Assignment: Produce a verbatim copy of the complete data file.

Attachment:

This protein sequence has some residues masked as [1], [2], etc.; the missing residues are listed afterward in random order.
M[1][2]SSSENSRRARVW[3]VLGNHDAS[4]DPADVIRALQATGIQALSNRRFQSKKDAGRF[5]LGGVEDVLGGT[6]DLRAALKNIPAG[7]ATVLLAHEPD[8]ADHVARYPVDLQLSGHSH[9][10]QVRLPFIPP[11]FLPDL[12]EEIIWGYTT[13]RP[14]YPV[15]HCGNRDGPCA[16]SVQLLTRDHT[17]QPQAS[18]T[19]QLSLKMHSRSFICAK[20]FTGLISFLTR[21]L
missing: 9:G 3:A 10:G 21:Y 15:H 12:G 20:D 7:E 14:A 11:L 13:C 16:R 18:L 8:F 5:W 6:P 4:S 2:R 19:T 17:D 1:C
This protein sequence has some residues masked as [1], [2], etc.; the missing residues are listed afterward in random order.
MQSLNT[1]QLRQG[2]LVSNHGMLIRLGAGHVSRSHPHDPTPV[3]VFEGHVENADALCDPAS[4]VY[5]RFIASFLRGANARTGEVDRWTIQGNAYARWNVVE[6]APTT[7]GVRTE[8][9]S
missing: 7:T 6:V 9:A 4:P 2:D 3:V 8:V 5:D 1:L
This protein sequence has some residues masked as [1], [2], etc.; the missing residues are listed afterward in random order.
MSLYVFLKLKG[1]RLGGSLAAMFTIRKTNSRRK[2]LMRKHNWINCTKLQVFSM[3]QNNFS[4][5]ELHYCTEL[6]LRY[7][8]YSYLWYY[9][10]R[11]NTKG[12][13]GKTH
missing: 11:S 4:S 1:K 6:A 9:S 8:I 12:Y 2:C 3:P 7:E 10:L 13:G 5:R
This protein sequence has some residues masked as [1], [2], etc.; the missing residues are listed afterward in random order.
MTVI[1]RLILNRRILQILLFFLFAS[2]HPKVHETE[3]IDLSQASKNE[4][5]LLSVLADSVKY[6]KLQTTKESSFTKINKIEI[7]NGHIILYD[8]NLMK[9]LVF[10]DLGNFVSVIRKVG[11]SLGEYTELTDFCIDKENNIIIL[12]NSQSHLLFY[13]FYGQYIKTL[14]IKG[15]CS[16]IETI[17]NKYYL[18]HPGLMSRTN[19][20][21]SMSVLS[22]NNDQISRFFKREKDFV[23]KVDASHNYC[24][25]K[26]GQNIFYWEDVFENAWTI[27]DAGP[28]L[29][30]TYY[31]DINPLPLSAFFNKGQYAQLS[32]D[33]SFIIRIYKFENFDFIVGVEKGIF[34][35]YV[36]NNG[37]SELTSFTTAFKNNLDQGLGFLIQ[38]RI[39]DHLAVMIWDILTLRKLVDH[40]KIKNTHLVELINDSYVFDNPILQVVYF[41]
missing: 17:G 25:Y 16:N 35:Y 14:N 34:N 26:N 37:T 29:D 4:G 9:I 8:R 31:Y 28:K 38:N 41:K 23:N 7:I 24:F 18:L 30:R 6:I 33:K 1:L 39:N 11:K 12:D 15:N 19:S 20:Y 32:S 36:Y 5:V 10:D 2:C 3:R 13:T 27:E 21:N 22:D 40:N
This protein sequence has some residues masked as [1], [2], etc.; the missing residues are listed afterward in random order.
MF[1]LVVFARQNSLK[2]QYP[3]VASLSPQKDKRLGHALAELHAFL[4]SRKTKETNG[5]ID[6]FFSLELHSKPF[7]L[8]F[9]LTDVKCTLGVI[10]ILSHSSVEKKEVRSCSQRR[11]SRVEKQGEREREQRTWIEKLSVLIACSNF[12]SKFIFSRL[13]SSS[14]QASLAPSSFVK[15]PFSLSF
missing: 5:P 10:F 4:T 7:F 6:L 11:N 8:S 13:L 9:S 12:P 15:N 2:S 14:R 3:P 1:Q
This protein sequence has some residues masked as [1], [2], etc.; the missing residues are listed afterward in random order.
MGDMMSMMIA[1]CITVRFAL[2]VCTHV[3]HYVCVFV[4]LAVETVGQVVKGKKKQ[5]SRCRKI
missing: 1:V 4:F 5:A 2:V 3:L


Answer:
This protein sequence has some residues masked as [1], [2], etc.; the missing residues are listed afterward in random order.
M[1][2]SSSENSRRARVW[3]VLGNHDAS[4]DPADVIRALQATGIQALSNRRFQSKKDAGRF[5]LGGVEDVLGGT[6]DLRAALKNIPAG[7]ATVLLAHEPD[8]ADHVARYPVDLQLSGHSH[9][10]QVRLPFIPP[11]FLPDL[12]EEIIWGYTT[13]RP[14]YPV[15]HCGNRDGPCA[16]SVQLLTRDHT[17]QPQAS[18]T[19]QLSLKMHSRSFICAK[20]FTGLISFLTR[21]L
missing: 9:G 3:A 10:G 21:Y 15:H 12:G 20:D 7:E 14:A 11:L 13:C 16:R 18:L 8:F 5:W 6:P 4:S 2:R 19:T 17:D 1:C
This protein sequence has some residues masked as [1], [2], etc.; the missing residues are listed afterward in random order.
MQSLNT[1]QLRQG[2]LVSNHGMLIRLGAGHVSRSHPHDPTPV[3]VFEGHVENADALCDPAS[4]VY[5]RFIASFLRGANARTGEVDRWTIQGNAYARWNVVE[6]APTT[7]GVRTE[8][9]S
missing: 7:T 6:V 9:A 4:P 2:D 3:V 8:V 5:D 1:L
This protein sequence has some residues masked as [1], [2], etc.; the missing residues are listed afterward in random order.
MSLYVFLKLKG[1]RLGGSLAAMFTIRKTNSRRK[2]LMRKHNWINCTKLQVFSM[3]QNNFS[4][5]ELHYCTEL[6]LRY[7][8]YSYLWYY[9][10]R[11]NTKG[12][13]GKTH
missing: 11:S 4:S 1:K 6:A 9:S 8:I 12:Y 2:C 3:P 7:E 10:L 13:G 5:R
This protein sequence has some residues masked as [1], [2], etc.; the missing residues are listed afterward in random order.
MTVI[1]RLILNRRILQILLFFLFAS[2]HPKVHETE[3]IDLSQASKNE[4][5]LLSVLADSVKY[6]KLQTTKESSFTKINKIEI[7]NGHIILYD[8]NLMK[9]LVF[10]DLGNFVSVIRKVG[11]SLGEYTELTDFCIDKENNIIIL[12]NSQSHLLFY[13]FYGQYIKTL[14]IKG[15]CS[16]IETI[17]NKYYL[18]HPGLMSRTN[19][20][21]SMSVLS[22]NNDQISRFFKREKDFV[23]KVDASHNYC[24][25]K[26]GQNIFYWEDVFENAWTI[27]DAGP[28]L[29][30]TYY[31]DINPLPLSAFFNKGQYAQLS[32]D[33]SFIIRIYKFENFDFIVGVEKGIF[34][35]YV[36]NNG[37]SELTSFTTAFKNNLDQGLGFLIQ[38]RI[39]DHLAVMIWDILTLRKLVDH[40]KIKNTHLVELINDSYVFDNPILQVVYF[41]
missing: 17:G 25:Y 16:N 35:Y 14:N 34:N 26:N 37:T 29:D 4:G 9:I 8:R 31:Y 28:K 38:N 41:K 23:N 7:I 24:F 18:L 30:R 6:I 33:K 1:L 39:N 11:K 12:D 15:N 19:S 20:Y 32:S 36:Y 5:V 10:D 2:C 3:R 13:T 27:E 21:N 22:D 40:N
This protein sequence has some residues masked as [1], [2], etc.; the missing residues are listed afterward in random order.
MF[1]LVVFARQNSLK[2]QYP[3]VASLSPQKDKRLGHALAELHAFL[4]SRKTKETNG[5]ID[6]FFSLELHSKPF[7]L[8]F[9]LTDVKCTLGVI[10]ILSHSSVEKKEVRSCSQRR[11]SRVEKQGEREREQRTWIEKLSVLIACSNF[12]SKFIFSRL[13]SSS[14]QASLAPSSFVK[15]PFSLSF
missing: 5:P 10:F 4:T 7:F 6:L 11:N 8:S 13:L 9:S 12:P 15:N 2:S 14:R 3:P 1:Q
This protein sequence has some residues masked as [1], [2], etc.; the missing residues are listed afterward in random order.
MGDMMSMMIA[1]CITVRFAL[2]VCTHV[3]HYVCVFV[4]LAVETVGQVVKGKKKQ[5]SRCRKI
missing: 1:V 4:F 5:A 2:V 3:L